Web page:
Cesar Milan is interesting psychology to read but I found him really lacking in concrete training advice (at least in the book Cesar's Way). Energy projection, being the pack leader, etc. are all fine and good...but I really need quick, effective steps to train my dog to lay down and stay until I call her. Simply "being the pack leader" in itself doesn't teach a dog specific tasks that they have to know to be safe and fun to be around. I honestly found that book more beneficial as a high school teacher teacher than a dog owner.

Donaldson couldn't be more clear and concise. Her book has a pretty straightforward, step by step training curriculum that you can jump right into. I've got a REALLY high energy 8 month old dog and her methods have been working fast so far.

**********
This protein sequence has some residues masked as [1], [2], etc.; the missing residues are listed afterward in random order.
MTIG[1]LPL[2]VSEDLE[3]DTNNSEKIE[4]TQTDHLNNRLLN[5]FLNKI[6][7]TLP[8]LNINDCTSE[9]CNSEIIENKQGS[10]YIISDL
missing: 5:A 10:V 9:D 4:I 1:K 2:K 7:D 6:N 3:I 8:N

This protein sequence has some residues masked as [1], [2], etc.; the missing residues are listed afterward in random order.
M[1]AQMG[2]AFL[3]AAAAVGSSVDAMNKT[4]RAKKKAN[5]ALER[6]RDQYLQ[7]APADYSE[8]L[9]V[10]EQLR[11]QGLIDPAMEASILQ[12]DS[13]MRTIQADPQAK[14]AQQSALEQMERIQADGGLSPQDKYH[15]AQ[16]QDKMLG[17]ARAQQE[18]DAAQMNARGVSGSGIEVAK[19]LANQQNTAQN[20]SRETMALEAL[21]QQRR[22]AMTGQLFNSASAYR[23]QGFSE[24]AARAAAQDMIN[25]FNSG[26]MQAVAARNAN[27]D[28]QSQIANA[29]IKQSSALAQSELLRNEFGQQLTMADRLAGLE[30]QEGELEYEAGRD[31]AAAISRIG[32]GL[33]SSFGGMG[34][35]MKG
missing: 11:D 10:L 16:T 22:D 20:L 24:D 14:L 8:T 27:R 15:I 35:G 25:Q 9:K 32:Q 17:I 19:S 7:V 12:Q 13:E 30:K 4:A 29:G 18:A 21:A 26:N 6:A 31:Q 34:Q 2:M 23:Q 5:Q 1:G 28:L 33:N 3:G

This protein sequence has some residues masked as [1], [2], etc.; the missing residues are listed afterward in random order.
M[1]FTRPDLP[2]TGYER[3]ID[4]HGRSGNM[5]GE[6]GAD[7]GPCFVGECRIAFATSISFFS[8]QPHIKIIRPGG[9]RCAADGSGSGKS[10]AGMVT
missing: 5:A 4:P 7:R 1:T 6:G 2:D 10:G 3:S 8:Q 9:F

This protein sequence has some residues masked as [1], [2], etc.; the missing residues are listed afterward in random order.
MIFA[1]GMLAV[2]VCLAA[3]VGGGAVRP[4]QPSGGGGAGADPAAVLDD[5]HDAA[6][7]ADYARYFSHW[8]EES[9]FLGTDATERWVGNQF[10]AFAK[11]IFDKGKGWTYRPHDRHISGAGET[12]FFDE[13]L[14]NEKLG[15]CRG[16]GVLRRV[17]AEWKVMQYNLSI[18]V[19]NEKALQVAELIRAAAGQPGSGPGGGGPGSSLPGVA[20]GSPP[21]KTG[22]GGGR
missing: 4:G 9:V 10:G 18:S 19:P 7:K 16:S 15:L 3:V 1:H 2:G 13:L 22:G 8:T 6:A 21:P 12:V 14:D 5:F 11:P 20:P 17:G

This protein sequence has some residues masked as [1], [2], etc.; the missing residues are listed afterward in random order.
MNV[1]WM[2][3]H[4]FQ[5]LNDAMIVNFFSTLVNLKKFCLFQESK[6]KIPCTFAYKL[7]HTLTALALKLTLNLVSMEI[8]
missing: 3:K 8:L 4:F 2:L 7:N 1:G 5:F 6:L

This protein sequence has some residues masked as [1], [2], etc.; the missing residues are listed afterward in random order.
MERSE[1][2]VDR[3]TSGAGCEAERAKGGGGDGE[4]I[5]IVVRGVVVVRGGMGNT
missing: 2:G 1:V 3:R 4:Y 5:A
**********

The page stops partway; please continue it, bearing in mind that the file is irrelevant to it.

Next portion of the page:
Steven Adeff
(TinCanFury) - F

Locale: Boston
Re: Re: Being a responsible dog owner and backpacker - Dog training books/sites and advice. on 09/12/2011 13:38:35 MDT Print View

Antti, Ah, yes, language barriers, always an issue online.

Very antisocial dogs can still be socialized, it's really never too late. The difference of course is who they are allowed to socialize with and where. They should socialize with dogs their own size who can also "take care of themselves". I would not let a large unsocialized dog attempt to learn socialization with smaller dogs. They need to be with dogs (plural, ie multiple other well socialized dogs of the same size or larger) that can teach them the proper socialized play and manners. This is essentially how young dogs learn, from the older generally larger dogs. These older dogs teach them through example and by maintaining their proper behavior in play. As for where, it should always be "neutral" play space. A park or field that no dog feels the "home space" attachment to as this can change the psychology of how a dog reacts.